18. Detroit Red Wings (Last Ranking: 17th)

    If Ottawa's Dorion has a close rival for the summertime GM champion trophy, it's Detroit's Steve Yzerman thanks to a series of solid, if not earth-shattering acquisitions. Ville Husso shores up the net and Ben Chiarot does the same on the blue line, while Dominik Kubalik, David Perron and Andrew Copp all provide quality to the forward group.

    17. Vegas Golden Knights (Last Ranking: 22nd)

    It'd be easy to either buy too high or sell too low on the Golden Knights, who missed the playoffs after two division titles and a Stanley Cup Final berth in their first four years. A healthy Jack Eichel provides reason to expect big things, though the season-long absence of Robin Lehner leaves the goaltending to Laurent Brossoit, Logan Thompson and Adin Hill.

    16. Nashville Predators (Last Ranking: 16th)

    GM David Poile said retaining Filip Forsberg was a priority, and he got it done to the tune of eight years and $68 million, but the trade that brought in 33-year-old defenseman Ryan McDonagh for the remaining four years and $27 million on his deal may not age quite as well. Goalie Juuse Saros is elite and the team isn't bad, but it's not a Cup contender either.

Nos. 15-11: Stars, Capitals, Kings, Penguins, Bruins

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    15. Dallas Stars (Last Ranking: 15th)

    The Stars shored up the net for the next three years by agreeing to a $12 million deal with Jake Oettinger after he emerged from a crowded goal-crease pack. They also grabbed rugged forward Mason Marchment at $18 million over four years. Still on the to-do list, though, is locking down prolific winger Jason Robertson, who scored 41 goals last season.

    14. Washington Capitals (Last Ranking: 8th)

    A Stanley Cup-winning goalie arrives in Darcy Kuemper, who'll presumably end the assembly line in the net since Washington's own title in 2018. That's the good news for a team that'll start the season without caustic winger Tom Wilson after he underwent reconstructive knee surgery and center Nicklas Bäckström after he went under the knife to repair a balky hip.

    13. Los Angeles Kings (Last Ranking: 10th)

    If you're looking for a team now that'll be far better in a year or two it's probably the Kings, who pushed the Edmonton Oilers to seven games last spring then added Kevin Fiala in the offseason. They boast one of the league's most prodigious crops of youngsters and veteran defenseman Drew Doughty returns after missing the playoffs following wrist surgery.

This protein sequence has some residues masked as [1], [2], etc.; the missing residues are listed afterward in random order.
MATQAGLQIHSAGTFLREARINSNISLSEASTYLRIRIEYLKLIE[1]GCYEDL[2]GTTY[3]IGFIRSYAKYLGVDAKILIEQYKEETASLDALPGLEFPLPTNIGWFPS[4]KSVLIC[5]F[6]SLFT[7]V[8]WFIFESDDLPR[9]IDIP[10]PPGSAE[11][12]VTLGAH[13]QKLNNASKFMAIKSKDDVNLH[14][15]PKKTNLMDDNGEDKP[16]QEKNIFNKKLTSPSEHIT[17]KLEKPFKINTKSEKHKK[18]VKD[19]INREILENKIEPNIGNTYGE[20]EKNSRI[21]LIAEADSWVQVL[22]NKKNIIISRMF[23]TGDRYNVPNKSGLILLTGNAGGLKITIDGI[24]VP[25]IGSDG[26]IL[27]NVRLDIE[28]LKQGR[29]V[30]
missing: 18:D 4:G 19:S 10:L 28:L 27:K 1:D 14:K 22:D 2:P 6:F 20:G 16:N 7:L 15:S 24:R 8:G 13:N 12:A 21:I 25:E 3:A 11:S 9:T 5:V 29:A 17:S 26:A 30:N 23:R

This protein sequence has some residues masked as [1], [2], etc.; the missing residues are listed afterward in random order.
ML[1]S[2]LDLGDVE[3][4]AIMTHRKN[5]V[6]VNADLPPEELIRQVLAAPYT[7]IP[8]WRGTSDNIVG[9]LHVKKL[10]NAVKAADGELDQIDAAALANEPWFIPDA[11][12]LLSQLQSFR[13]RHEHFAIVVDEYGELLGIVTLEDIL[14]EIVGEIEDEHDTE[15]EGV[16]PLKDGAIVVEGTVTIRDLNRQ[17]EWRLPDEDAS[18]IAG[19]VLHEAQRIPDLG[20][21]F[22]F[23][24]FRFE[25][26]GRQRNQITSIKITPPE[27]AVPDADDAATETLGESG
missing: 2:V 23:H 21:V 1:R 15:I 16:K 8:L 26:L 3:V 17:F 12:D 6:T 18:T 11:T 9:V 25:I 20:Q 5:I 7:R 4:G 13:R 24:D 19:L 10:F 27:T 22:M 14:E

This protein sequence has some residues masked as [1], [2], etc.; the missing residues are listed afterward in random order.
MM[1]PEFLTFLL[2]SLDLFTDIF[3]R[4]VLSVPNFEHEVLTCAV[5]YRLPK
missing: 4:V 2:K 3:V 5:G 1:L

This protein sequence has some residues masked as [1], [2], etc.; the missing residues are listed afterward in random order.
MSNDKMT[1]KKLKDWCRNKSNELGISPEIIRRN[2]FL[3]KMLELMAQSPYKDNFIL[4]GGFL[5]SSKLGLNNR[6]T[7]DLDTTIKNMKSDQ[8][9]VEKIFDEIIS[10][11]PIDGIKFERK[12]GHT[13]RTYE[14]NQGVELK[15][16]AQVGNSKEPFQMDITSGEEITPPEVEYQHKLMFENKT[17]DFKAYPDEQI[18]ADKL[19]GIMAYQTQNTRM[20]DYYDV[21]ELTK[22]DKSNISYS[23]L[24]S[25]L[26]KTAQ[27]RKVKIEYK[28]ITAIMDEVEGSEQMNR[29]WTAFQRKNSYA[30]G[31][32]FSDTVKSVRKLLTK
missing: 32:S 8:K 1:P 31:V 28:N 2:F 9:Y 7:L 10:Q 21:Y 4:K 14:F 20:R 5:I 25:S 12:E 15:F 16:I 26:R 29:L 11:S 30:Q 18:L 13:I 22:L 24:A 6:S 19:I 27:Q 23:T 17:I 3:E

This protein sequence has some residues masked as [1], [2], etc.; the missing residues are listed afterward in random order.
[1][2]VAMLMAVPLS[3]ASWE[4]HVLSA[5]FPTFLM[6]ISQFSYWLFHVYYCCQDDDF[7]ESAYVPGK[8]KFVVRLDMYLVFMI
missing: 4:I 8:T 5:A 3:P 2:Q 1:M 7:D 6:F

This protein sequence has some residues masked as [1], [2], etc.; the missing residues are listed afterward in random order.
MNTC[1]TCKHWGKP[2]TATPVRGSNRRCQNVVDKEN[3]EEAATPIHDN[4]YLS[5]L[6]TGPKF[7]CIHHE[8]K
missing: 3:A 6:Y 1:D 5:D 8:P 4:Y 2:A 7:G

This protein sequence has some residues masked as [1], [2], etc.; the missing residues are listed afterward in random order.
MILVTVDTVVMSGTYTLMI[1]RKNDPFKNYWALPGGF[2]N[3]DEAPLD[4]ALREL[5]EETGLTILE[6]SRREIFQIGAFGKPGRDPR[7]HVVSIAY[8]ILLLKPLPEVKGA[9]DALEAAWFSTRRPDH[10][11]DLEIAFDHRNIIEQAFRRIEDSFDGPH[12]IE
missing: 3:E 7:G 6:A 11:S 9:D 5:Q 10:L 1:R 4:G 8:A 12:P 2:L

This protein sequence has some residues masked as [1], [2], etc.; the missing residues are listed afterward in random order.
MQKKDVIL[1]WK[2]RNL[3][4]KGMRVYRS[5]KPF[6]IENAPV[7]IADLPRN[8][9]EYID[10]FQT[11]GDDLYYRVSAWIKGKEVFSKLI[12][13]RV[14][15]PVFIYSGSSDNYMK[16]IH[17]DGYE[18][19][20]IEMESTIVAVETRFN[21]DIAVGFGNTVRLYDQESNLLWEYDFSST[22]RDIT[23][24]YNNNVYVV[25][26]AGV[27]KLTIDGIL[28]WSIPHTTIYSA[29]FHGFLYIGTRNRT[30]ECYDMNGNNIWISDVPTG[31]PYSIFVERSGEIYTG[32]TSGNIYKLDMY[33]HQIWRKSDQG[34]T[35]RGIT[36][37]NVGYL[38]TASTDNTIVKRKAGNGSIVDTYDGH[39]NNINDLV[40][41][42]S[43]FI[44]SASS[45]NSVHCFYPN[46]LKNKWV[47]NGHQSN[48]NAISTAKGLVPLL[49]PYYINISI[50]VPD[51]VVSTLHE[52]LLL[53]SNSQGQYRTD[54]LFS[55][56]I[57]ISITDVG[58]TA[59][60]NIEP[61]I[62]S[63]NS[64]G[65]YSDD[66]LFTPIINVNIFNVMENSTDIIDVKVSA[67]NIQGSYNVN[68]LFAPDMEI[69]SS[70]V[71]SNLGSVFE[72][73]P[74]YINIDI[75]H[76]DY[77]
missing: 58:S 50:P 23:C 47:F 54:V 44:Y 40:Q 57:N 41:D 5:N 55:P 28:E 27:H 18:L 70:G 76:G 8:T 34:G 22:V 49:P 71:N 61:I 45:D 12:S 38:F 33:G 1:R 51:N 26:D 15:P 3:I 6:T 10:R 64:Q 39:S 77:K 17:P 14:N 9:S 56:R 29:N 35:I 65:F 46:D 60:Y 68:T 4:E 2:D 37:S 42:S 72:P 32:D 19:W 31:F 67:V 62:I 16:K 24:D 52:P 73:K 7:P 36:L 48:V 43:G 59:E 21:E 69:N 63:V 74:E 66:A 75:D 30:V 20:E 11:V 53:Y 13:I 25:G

12. Pittsburgh Penguins (Last Ranking: 9th)

    The Penguins looked on the verge of losing foundational pieces Evgeni Malkin and Kris Letang to free agency, but GM Ron Hextall managed to keep both for a combined $12.2 million per year and also brought in Jeff Petry and Ty Smith from Montreal and New Jersey, respectively, to work the blue line alongside Letang. The opening is narrow but the window hasn't closed.

    11. Boston Bruins (Last Ranking: 13th)

    It's a similar situation in Boston, where GM Don Sweeney enticed Patrice Bergeron to stay another year for $2.5 million and got David Krejčí to commit for $1 million after he'd spent the 2021-22 schedule overseas. David Pastrňák is among the league's best and is signed for one more season, so the Bruins will be in the mix for as long as they're healthy.

Nos. 10-6: Blues, Wild, Oilers, Rangers, Panthers

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    10. St. Louis Blues (Last Ranking: 11th)

    The Blues arrive to 2022-23 as a potential dark horse in the Western Conference. They handled the Minnesota Wild in the playoffs before running into a title-bound Avalanche and lost David Perron, but they've got a Cup-winning goalie in Jordan Binnington, veteran skill in Ryan O'Reilly and Vladimir Tarasenko and spectacular youth in Jordan Kyrou.